For the past few years, every Fourth of July has proven a raucous night of rooftop reveling not even close to climaxing with the nine o’clock fireworks spectacle. So this year, I hopped across the Hudson bright and early to “get away from it all” at my parents’ suburban backyard barbecue. Funny, I thought I’d be escaping the smog and fumes of the city. Instead, I found myself ensconced in a different type of smoke altogether, that of black tea leaves and dry rice grains crackling gently, inside a lidded iron pot that allowed its flavor to seep into a whole chicken. Ladies and gentlemen of the jury: I did not even need a smoker to make this dish.
Well, unless you call my dad and his pack-a-day habit (and helpful hand in the kitchen) that. But the most help actually came to me by way of a battered, circa-1960s cookbook of his, called Pei Mei’s Chinese Cooking Vol. 1. It appears to be out of print, and its author, Fu Pei Mei, passed away in 2004. Little do we know her nowadays, but she was the most recognizable Chinese cooking authority from the sixties to the nineties in Taiwan and much of the Western world. Unlike better-known cookbook authors who’ve spread the East to the West (Fuchsia Dunlop and Gloria Bley Miller, to name a couple) Pei Mei was Chinese and lived her entire life in China and Taiwan, hosting cooking TV shows, teaching classes and of course, writing cookbooks. The recipes in the book I used (my dad has a few of her others, as well) is written in both Mandarin and English on opposing pages. Browsing them all for inspiration, including the ones that were strictly in Mandarin (for glossy pictures), I came across a recipe for “Smoked Chicken Peiping Style.”
black tea, rice and sugar about to create smoke
Delicate in texture and smokiness, this chicken was a hit with my family. There’s nothing like a meaty hunk of cold, subtly flavored chicken in the summertime, so this chicken was served slightly chilled at dinnertime; take it out of the refrigerator for leftovers and don’t bother to heat it up. The “Peiping” of the recipe’s name is actually another way of translating “Beijing.” Beijing is not the only place you’ll find smoked poultry, though. There’s a similar delicacy made with duck popular in Hunan and Szechuan cuisines, which you should find on the menu for any of those types of restaurants. Smoked chicken, on the other hand, is more rare to come across, but still tasty (as well as generally more economical, and less fatty than duck). I followed it except for a couple things: I swapped in rice for the flour that tea leaves are combined with for the smoking effect (which I’d found in most in smoked duck recipes, and hence guessed that the flour Pei Mei called for was a flair of Western convention). I reduced the chicken braising liquid and poured it over the cooked and smoked pieces while they chilled — and I chilled it a bit before serving. I shrugged off a certain black pepper required at the beginning of the recipe, while rubbing it with salt, because I had no idea what she was talking about.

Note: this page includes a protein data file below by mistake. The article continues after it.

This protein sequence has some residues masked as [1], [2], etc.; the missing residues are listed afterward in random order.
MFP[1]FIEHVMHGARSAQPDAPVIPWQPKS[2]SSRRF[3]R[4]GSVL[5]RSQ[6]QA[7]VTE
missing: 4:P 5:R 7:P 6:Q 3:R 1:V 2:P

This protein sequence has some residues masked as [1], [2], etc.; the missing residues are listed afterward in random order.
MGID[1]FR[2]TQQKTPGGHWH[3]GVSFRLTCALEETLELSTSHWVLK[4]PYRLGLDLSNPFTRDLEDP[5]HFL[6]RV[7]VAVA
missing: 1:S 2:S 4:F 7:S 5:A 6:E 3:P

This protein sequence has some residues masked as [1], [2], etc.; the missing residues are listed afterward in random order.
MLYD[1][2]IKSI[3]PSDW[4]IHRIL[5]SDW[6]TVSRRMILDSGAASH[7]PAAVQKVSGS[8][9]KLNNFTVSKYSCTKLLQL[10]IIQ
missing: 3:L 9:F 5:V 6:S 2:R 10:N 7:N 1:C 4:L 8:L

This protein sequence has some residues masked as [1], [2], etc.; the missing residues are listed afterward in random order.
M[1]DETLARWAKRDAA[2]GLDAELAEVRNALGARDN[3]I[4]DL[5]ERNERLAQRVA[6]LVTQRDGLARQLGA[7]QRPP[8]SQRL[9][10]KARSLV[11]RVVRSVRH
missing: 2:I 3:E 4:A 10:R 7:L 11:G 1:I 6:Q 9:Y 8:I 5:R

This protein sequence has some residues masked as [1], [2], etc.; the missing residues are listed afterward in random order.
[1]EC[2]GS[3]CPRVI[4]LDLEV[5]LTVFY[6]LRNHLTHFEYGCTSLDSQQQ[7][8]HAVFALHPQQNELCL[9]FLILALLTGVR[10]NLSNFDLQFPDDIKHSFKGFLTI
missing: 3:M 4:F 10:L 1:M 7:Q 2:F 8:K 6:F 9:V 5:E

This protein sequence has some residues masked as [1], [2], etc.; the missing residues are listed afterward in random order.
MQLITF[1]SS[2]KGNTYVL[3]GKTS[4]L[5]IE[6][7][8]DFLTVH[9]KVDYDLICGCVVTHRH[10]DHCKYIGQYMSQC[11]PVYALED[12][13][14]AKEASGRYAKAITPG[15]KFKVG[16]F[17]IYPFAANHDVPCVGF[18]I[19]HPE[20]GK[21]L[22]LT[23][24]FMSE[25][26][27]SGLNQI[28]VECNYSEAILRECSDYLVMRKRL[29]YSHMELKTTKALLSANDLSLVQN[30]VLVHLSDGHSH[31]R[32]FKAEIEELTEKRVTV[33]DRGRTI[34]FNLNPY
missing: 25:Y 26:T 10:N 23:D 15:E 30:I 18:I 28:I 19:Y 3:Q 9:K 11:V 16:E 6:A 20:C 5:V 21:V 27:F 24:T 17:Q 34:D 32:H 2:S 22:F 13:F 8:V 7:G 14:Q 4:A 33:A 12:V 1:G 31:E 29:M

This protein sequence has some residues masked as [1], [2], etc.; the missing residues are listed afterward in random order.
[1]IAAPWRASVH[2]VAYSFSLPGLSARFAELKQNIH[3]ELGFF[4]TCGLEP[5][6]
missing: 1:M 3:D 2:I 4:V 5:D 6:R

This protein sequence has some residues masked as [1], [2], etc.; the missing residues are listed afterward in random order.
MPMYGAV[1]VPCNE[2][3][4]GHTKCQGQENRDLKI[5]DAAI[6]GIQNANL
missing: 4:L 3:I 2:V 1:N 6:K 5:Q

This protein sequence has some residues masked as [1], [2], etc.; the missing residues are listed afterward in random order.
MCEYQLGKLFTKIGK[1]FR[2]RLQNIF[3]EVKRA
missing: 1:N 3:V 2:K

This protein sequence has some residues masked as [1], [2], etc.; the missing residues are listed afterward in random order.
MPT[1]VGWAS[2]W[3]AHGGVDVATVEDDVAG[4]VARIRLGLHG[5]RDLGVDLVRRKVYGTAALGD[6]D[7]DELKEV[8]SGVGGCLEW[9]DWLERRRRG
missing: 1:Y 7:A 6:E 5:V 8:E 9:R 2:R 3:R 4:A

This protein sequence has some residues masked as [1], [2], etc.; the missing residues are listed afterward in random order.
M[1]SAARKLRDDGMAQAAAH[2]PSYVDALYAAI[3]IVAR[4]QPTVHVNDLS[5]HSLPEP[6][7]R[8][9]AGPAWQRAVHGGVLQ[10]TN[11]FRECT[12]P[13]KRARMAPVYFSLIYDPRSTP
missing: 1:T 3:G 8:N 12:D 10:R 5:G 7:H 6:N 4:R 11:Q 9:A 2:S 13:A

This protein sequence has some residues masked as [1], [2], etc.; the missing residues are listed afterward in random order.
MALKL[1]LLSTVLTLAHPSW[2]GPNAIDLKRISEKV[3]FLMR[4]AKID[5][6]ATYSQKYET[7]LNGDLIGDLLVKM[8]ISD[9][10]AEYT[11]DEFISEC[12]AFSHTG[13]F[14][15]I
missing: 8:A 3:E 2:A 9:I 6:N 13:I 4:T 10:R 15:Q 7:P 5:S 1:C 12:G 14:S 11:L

the chicken cooks in a soy sauce and spice-scattered bath
and afterward, sits atop a simple stovetop “smoker”
I took these liberties because Pei Mei didn’t invent any of these recipes, after all. She adapted well-known Chinese dishes into recipe format (something that’s not typically done, to a standard at least, in traditional Chinese culture). She also made them easy to replicate at home, the mission of all cookbooks. This smoked chicken recipe, daunting as it may sound, is no exception. You start by boiling the chicken until just cooked in a broth of soy sauce, green onions and Chinese spices like five-star anise. In another large, covered pot or skillet, scatter a handful of black tea leaves, uncooked rice grains and sugar over the bottom and let them scorch as the chicken, drained but still whole, sits elevated on top. Keep the improvised “smoker” covered like this a short while, and the tea and smoke will have imparted its flavor throughout the chicken.
Then the really fun part: chopping it up with a cleaver. Having watched Chinese butchers do this deed with roast ducks and chickens hanging by the windows of their shops throughout my life — the most recent time, getting splatters of duck juice on my face as I stood too close — I gleaned what I could and with a steady grip on the knife, bore down on my target (a bony midsection of leg, say), with a deft swipe. It worked. And it’s a great way to release stress.